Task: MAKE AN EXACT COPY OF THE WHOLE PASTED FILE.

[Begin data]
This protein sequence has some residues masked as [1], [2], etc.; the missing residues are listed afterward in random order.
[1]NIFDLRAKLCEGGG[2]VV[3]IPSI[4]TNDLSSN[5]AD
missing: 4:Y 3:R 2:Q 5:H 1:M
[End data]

This protein sequence has some residues masked as [1], [2], etc.; the missing residues are listed afterward in random order.
[1]NIFDLRAKLCEGGG[2]VV[3]IPSI[4]TNDLSSN[5]AD
missing: 4:Y 3:R 2:Q 5:H 1:M